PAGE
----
Chemotherapy for Lost in the Fog


ALBANY, Calif. -- Eclipse sprint champion Lost in the Fog will undergo chemotherapy sessions in hopes of putting his cancer into remission, according to trainer Greg Gilchrist. The sessions will begin this week at the University of California-Davis Veterinary Medical Teaching Hospital, he said.

"He will have six treatments, three weeks apart," Gilchrist said. "He will leave every third week to go to UC-Davis and then come back to his stall at Golden Gate Fields."

The decision to use chemotherapy was reached Friday, Gilchrist said, after a course of medication failed to shrink the size of his tumors. Lost in the Fog underwent a series of tests, including an ultrasound scan, Thursday by the medical team at UC-Davis, headed by Dr. Gary Magdesian.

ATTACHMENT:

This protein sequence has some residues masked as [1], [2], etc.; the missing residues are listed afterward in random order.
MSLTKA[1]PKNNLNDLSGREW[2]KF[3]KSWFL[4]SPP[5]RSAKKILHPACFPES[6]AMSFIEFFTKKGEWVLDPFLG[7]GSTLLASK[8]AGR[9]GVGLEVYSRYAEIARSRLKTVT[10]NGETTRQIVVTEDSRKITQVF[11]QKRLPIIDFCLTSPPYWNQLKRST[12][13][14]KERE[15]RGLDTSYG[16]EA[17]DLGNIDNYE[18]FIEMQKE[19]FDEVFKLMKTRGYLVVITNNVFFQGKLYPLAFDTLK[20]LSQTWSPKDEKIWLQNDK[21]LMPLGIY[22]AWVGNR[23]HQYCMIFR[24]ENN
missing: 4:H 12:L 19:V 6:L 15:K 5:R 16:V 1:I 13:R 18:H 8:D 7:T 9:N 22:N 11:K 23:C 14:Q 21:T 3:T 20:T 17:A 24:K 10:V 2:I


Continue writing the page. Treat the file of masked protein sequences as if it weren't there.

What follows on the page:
Lost in the Fox had been receiving dexamethasone, a corticosteroid, in hopes of shrinking his three tumors.

"We gave him steroids for nine or 10 days," Gilchrist said. "I was concerned we hadn't given enough time, but Dr. Magdesian said it was plenty of time if it was going to shrink the tumors."

Lost in the Fog, who remains healthy looking, could probably survive from two to five months under the current treatments, Gilchrist said. His chances of living a pain-free, relatively healthy life would be in the neighborhood of two years with successful chemotherapy Gilchrist said.

The key, said Gilchrist, was for the colt to remain pain free.

"The quality of life is good right now. We're not having any problems," said Gilchrist. "As long as the quality of life is there, the horse will be there."

He said that veterinarians told him the response of horses to the side effects of chemotherapy are not as pronounced as they can be in humans. He also said that after the first three sessions, veterinarians would assess whether to proceed with the final three.